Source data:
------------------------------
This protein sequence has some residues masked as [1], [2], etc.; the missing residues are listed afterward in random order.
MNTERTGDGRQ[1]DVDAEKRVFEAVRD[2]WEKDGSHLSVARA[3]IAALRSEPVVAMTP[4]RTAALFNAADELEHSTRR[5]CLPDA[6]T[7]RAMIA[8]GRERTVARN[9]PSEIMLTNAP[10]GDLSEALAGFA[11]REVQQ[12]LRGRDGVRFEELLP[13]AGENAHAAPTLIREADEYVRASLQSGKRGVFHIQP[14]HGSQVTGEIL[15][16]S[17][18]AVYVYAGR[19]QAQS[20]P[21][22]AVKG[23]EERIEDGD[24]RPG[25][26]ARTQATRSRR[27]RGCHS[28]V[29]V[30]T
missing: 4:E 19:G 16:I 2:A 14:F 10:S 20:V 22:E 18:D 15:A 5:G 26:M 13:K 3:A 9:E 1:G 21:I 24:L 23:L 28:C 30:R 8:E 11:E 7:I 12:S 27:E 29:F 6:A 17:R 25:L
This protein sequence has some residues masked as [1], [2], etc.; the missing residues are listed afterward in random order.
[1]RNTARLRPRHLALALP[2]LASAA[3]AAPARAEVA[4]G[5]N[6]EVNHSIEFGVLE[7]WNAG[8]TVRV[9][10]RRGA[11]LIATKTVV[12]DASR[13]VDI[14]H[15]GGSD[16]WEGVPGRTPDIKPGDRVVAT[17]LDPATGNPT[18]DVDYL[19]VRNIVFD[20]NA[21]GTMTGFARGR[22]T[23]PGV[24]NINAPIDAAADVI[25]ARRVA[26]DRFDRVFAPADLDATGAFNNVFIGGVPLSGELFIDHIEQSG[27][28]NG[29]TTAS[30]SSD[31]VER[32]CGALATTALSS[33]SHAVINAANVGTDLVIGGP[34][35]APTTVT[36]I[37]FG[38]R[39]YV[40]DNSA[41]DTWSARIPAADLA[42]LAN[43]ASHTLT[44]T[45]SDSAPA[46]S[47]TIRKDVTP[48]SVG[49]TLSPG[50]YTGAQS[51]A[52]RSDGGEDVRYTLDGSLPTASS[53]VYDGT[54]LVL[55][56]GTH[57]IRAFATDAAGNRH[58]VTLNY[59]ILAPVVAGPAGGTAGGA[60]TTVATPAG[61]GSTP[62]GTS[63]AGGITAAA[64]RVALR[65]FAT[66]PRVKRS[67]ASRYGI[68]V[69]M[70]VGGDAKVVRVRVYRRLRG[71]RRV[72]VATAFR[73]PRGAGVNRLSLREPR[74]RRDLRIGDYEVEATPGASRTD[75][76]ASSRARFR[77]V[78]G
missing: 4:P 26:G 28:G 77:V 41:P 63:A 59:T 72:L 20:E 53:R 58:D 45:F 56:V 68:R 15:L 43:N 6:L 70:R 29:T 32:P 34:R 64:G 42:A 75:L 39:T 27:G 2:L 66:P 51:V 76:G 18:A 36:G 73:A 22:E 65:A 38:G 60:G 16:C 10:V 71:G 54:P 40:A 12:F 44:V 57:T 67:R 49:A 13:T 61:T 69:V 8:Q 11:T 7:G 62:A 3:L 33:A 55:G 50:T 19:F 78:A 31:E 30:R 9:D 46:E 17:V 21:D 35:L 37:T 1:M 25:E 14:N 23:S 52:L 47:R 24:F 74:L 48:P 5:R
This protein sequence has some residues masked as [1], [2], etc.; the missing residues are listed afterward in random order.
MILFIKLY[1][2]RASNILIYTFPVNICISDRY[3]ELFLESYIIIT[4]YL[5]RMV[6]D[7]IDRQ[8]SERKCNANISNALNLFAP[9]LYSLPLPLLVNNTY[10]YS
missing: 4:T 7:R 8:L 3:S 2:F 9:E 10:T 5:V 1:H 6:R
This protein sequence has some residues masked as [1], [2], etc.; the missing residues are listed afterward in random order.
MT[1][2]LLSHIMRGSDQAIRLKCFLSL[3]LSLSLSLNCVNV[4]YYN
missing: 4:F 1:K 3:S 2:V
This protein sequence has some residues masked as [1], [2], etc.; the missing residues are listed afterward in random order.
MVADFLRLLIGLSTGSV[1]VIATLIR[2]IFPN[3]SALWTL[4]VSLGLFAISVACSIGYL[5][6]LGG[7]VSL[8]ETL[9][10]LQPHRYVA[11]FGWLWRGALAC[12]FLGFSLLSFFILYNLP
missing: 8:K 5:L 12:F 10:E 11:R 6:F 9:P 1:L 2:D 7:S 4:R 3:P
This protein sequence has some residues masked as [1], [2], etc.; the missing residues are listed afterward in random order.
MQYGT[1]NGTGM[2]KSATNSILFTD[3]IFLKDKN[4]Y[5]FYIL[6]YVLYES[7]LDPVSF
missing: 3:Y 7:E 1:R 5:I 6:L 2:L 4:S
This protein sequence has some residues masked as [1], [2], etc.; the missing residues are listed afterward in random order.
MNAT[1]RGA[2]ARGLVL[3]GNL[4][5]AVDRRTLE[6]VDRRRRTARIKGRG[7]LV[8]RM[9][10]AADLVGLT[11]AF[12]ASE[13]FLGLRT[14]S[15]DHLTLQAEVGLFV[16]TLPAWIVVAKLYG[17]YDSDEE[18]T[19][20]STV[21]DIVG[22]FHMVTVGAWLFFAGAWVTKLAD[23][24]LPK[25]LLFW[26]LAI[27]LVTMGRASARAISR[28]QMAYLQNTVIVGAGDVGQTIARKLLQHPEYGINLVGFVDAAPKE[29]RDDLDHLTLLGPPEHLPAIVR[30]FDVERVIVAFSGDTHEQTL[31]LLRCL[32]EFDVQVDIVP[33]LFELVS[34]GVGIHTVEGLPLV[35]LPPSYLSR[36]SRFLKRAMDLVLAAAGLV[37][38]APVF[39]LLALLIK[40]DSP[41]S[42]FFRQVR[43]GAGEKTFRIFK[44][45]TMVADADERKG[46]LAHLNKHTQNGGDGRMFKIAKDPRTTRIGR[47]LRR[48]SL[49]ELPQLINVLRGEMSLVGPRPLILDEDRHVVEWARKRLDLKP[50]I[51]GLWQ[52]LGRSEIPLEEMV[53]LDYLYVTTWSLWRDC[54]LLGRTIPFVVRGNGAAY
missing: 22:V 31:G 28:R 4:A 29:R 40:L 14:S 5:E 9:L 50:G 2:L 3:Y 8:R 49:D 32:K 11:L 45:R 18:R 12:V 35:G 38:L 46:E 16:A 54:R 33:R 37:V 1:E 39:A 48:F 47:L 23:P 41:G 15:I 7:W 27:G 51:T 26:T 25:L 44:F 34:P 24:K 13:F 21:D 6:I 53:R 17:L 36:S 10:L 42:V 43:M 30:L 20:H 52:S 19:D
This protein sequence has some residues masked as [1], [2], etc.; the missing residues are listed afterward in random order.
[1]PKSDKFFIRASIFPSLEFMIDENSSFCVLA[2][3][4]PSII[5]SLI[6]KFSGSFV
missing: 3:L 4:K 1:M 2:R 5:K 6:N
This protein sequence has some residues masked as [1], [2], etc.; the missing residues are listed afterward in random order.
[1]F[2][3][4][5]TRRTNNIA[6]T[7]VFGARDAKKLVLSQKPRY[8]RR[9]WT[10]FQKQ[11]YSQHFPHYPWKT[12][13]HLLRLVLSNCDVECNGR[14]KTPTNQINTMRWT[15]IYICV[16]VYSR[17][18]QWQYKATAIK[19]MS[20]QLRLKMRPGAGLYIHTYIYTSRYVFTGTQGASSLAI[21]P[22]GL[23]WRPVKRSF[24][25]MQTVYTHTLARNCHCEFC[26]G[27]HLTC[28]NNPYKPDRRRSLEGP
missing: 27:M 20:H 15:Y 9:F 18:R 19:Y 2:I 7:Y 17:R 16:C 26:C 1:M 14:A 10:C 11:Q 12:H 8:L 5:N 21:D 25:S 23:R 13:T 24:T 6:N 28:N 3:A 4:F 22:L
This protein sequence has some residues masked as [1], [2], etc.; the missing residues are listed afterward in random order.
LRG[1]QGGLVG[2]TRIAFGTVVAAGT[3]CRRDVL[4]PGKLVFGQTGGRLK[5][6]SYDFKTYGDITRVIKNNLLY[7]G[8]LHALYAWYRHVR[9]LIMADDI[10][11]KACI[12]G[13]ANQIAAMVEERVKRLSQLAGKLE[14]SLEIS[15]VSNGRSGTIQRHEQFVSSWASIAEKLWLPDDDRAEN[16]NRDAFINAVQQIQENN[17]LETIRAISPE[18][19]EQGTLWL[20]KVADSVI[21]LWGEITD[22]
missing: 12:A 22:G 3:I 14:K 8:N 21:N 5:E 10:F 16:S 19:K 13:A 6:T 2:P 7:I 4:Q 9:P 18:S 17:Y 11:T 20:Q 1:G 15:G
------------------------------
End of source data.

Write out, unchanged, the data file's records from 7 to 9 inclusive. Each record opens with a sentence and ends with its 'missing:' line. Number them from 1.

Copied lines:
This protein sequence has some residues masked as [1], [2], etc.; the missing residues are listed afterward in random order.
MNAT[1]RGA[2]ARGLVL[3]GNL[4][5]AVDRRTLE[6]VDRRRRTARIKGRG[7]LV[8]RM[9][10]AADLVGLT[11]AF[12]ASE[13]FLGLRT[14]S[15]DHLTLQAEVGLFV[16]TLPAWIVVAKLYG[17]YDSDEE[18]T[19][20]STV[21]DIVG[22]FHMVTVGAWLFFAGAWVTKLAD[23][24]LPK[25]LLFW[26]LAI[27]LVTMGRASARAISR[28]QMAYLQNTVIVGAGDVGQTIARKLLQHPEYGINLVGFVDAAPKE[29]RDDLDHLTLLGPPEHLPAIVR[30]FDVERVIVAFSGDTHEQTL[31]LLRCL[32]EFDVQVDIVP[33]LFELVS[34]GVGIHTVEGLPLV[35]LPPSYLSR[36]SRFLKRAMDLVLAAAGLV[37][38]APVF[39]LLALLIK[40]DSP[41]S[42]FFRQVR[43]GAGEKTFRIFK[44][45]TMVADADERKG[46]LAHLNKHTQNGGDGRMFKIAKDPRTTRIGR[47]LRR[48]SL[49]ELPQLINVLRGEMSLVGPRPLILDEDRHVVEWARKRLDLKP[50]I[51]GLWQ[52]LGRSEIPLEEMV[53]LDYLYVTTWSLWRDC[54]LLGRTIPFVVRGNGAAY
missing: 22:V 31:G 28:R 4:A 29:R 40:L 14:S 5:E 9:L 50:G 2:L 3:Y 8:R 49:D 32:K 11:L 45:R 18:R 12:V 35:G 38:L 46:E 16:A 54:R 33:R 37:V 1:E 39:A 48:F 47:L 23:P 41:G 15:I 7:W 27:G 51:T 26:T 25:L 44:F 34:P 24:K 13:F 21:D 6:I 53:R 17:L 36:S 10:L 42:V 43:M 30:L 20:H 52:S 19:D
This protein sequence has some residues masked as [1], [2], etc.; the missing residues are listed afterward in random order.
[1]PKSDKFFIRASIFPSLEFMIDENSSFCVLA[2][3][4]PSII[5]SLI[6]KFSGSFV
missing: 3:L 4:K 1:M 2:R 5:K 6:N
This protein sequence has some residues masked as [1], [2], etc.; the missing residues are listed afterward in random order.
[1]F[2][3][4][5]TRRTNNIA[6]T[7]VFGARDAKKLVLSQKPRY[8]RR[9]WT[10]FQKQ[11]YSQHFPHYPWKT[12][13]HLLRLVLSNCDVECNGR[14]KTPTNQINTMRWT[15]IYICV[16]VYSR[17][18]QWQYKATAIK[19]MS[20]QLRLKMRPGAGLYIHTYIYTSRYVFTGTQGASSLAI[21]P[22]GL[23]WRPVKRSF[24][25]MQTVYTHTLARNCHCEFC[26]G[27]HLTC[28]NNPYKPDRRRSLEGP
missing: 27:M 20:H 15:Y 9:F 18:R 19:Y 2:I 7:Y 17:R 16:C 26:C 1:M 14:A 10:C 11:Q 12:H 8:L 5:N 21:D 25:S 23:R 13:T 24:T 6:N 28:N 3:A 4:F 22:L